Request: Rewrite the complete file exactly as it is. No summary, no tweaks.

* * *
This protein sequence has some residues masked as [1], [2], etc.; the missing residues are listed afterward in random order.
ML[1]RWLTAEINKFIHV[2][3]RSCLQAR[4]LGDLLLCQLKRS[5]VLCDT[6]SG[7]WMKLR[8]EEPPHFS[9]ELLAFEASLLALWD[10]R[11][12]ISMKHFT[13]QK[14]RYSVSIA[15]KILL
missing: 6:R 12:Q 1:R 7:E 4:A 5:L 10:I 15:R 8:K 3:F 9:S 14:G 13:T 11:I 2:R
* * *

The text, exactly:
This protein sequence has some residues masked as [1], [2], etc.; the missing residues are listed afterward in random order.
ML[1]RWLTAEINKFIHV[2][3]RSCLQAR[4]LGDLLLCQLKRS[5]VLCDT[6]SG[7]WMKLR[8]EEPPHFS[9]ELLAFEASLLALWD[10]R[11][12]ISMKHFT[13]QK[14]RYSVSIA[15]KILL
missing: 6:R 12:Q 1:R 7:E 4:A 5:L 10:I 15:R 8:K 3:F 9:S 14:G 13:T 11:I 2:R